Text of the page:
[Proposal] International Index mAsset (mACWI, a global version of mSPY)

TL;DR: Gauging community interest on adding mACWI (All Country World Index Fund) and/or mSPG1200 (S&P 1200). These mirrored assets would track well-established global/international indexes similar to the existing mSPY, which is U.S. only.

mACWI:

mSPG1200:

More info/impact analysis:

Following the precedence set by the recent mirrored SPY (Mirror) and its success (>$10M liquidity), I noticed interest and a few discussions for a globalized index fund asset without any proposal properly fleshed out. Terra is not U.S. based, so the obsession with U.S. equities is actually surprising to me, and I think the community would benefit from exposure to the global set.

Napkin estimates of various index fund providers shows that international indices comprise a significant fraction of total ownership compared to U.S. funds, even within the United States. For example from Vanguard, VTIAX/VTSAX ownership is ~25%, representing a large enough potential liquidity to sustain itself in Mirror based on mSPY adoption.

In my opinion, the major value proposition of adding a global index fund asset is Terra/Mirror could possibly exist in the far future, while the United States is not likely to be the global hegemon for the rest of eternity. If I want to lock up assets on a long timescale in Terra and keep them well diversified against all odds, such as for a retirement account, this becomes important. Other use cases for a universal and persisting mirrored asset (more likely to last for decades than individual assets) could eventually include a recurring-smart-contract (doesn’t exist yet) that pulls a safe withdrawal rate from such a asset, like a dynasty or perpetual care fund, or even just an annuity.

A major challenge is in index selection. The global index should include all countries in an unbiased way, e.g. looking at the market cap of all possible equities without limiting selection to any country. Unfortunately a golden standard international index certainly doesn’t exist yet in the same way that the SP500 is a popular standard for US markets, and changes frequently. Still there is a need for international mirrored assets at the current time, and the best index today could still last years or decades until such a golden standard is universally adopted.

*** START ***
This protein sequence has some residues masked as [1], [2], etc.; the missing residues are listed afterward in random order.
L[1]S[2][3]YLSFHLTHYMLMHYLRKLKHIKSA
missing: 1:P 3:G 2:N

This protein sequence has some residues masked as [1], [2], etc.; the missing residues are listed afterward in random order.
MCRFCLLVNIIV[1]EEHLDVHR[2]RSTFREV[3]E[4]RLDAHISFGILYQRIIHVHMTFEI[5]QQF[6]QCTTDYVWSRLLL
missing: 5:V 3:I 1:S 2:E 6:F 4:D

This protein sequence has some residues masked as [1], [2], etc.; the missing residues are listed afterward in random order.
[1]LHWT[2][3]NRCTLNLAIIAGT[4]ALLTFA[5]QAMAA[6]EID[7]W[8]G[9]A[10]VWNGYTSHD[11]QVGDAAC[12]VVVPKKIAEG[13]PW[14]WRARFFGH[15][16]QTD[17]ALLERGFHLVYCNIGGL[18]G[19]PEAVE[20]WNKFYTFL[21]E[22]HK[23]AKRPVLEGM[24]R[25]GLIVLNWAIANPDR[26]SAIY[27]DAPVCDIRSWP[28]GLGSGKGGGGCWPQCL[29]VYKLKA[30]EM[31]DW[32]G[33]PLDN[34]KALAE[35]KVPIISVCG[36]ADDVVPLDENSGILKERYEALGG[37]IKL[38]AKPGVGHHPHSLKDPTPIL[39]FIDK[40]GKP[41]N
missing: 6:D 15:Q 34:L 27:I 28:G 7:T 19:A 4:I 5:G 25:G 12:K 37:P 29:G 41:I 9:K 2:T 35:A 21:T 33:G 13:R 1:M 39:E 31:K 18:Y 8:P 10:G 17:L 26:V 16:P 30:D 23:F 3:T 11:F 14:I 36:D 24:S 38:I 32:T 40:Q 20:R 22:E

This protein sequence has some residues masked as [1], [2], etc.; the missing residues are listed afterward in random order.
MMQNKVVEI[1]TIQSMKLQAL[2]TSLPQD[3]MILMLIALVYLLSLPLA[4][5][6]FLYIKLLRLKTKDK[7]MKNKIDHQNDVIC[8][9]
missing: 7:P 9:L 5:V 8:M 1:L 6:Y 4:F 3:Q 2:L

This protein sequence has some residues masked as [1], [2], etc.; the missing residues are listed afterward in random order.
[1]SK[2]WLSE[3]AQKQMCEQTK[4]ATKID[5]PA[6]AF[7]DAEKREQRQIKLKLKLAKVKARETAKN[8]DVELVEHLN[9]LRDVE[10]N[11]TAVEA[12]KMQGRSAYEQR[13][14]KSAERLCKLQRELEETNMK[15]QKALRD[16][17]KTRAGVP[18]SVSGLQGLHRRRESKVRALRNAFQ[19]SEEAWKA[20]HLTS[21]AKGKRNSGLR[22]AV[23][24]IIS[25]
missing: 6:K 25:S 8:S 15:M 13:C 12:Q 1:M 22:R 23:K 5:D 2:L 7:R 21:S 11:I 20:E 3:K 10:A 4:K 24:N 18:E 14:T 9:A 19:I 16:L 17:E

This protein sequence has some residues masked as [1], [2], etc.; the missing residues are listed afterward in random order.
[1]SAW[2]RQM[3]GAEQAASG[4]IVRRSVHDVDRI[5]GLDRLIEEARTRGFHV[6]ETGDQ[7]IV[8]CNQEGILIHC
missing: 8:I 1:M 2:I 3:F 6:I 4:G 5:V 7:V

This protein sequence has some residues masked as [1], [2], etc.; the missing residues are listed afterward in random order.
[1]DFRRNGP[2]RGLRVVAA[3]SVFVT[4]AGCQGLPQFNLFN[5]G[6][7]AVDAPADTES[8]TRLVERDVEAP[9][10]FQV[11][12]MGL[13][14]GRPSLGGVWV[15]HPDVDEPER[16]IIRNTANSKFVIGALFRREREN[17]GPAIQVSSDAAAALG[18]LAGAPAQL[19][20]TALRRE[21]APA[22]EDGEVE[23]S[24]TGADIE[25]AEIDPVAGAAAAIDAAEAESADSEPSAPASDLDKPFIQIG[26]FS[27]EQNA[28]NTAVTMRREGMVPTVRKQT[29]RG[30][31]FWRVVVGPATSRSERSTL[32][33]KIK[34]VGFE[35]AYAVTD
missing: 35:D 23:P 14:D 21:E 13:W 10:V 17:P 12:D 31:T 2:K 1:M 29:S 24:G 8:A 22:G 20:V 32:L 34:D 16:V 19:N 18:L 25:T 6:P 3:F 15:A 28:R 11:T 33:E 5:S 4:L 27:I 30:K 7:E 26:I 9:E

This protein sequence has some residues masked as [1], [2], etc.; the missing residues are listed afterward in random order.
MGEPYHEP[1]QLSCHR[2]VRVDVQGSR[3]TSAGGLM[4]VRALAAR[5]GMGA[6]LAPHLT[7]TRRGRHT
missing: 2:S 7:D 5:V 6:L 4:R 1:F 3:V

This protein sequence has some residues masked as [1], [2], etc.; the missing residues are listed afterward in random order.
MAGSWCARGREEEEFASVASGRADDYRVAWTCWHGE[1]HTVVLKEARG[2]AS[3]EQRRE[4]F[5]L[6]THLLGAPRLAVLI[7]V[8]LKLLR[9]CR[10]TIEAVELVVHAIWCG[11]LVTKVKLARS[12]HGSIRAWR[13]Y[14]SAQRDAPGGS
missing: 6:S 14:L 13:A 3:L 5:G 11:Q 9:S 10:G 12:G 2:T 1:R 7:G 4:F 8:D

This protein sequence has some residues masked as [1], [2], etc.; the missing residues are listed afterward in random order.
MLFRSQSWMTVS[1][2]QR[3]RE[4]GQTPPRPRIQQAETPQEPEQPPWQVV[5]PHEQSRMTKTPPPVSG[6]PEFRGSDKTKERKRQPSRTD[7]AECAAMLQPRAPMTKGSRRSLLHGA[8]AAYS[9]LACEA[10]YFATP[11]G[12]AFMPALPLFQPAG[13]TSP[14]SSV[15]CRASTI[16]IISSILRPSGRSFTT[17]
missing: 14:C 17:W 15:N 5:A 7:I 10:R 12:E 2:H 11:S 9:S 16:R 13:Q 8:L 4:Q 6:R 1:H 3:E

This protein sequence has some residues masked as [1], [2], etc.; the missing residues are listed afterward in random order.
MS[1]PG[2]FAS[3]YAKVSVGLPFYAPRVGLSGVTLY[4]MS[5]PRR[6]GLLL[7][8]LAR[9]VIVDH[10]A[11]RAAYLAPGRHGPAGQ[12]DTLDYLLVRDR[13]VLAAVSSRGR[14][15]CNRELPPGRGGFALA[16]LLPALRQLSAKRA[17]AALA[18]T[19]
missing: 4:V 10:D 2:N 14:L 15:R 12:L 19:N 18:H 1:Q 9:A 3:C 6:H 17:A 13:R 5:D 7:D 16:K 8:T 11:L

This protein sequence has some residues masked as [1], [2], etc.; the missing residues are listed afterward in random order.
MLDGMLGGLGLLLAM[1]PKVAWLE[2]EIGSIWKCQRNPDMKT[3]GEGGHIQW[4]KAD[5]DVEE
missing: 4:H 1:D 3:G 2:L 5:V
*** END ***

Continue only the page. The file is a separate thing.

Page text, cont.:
The best global index is probably the MSCI ACWI, e.g. Morgan Stanley Capital International’s All Country World Index Fund. Launched on Jan 01, 2001, as of 2021 it covers ~3,000 securities across large and mid-cap size segments and across style and sector segments in ~50 developed and emerging markets, representing ~85% of the global investable equity opportunity set. Its methodology seems to account for including as many securities as is reasonably necessary or feasible, and is widely adopted enough. However, unlike the simpler SP500 or SP1200 indices, MSCI has more power to change their complex methodology as they please, so in order to satisfy the likelihood of the asset keeping up with the vicissitudes of time over decades, the proposal may deter the uber libertarian segment of Mirror users.

Another option that may appeal to Mirror users is the S&P Global 1200 index, established Sep 30, 1999, which includes ~30 countries ~70 percent of the global stock market capitalization. In my opinion it uses a strange but simple methodology of combining specific regional indexes such as the SP500, SP Asia 50, etc. It does not include the top 1200 securities by market cap regardless of who happens to be the global hegemon at the current moment, as do the MSCI indices. Advantages include the fact that the underlying segments are easier to understand, and less likely to be modified by S&P, e.g. less dependency on institutional needs.

Other less ideal options I’m aware of:

  • MSCI ACWI IMI or All-Cap Index, the latter of which covers 14,000 securities including small and micro cap, essentially an attempt at covering as much of the world as possible. Unfortunately the index is currently only calculated once daily, and not obviously adopted in any popular ETF. There could be liquidity/drift problems with Mirror protocol for a once-a-day index, although I imagine once this is widely adopted, it will supersede the MSCI ACWI.
  • MSCI World Index, calculated since ~1969, includes ~1,500 securities from ~20 countries, notably excluding emerging markets. Older, but less representative of the entire world.
  • Individual funds per country, dozens of which would all compete for precious liquidity and governance support.
  • ex-US funds, which would not compete for mSPY liquidity in theory, at the dire expense of the new fund’s liquidity.

There are some obvious existential risks in getting the asset off the ground (e.g. avoiding total liquidation). There is likely a smaller current interest from the existing Mirror user base, given that all or nearly all existing mAssets are U.S. based. There will likely be a lower trading volume for global index fund assets, as they are often perceived as long-term stable assets, which may not sustain overall liquidity. Interest and investment is not likely to be from fiat/establishment in the short-term, but perniciously scalped from the existing mSPY fund.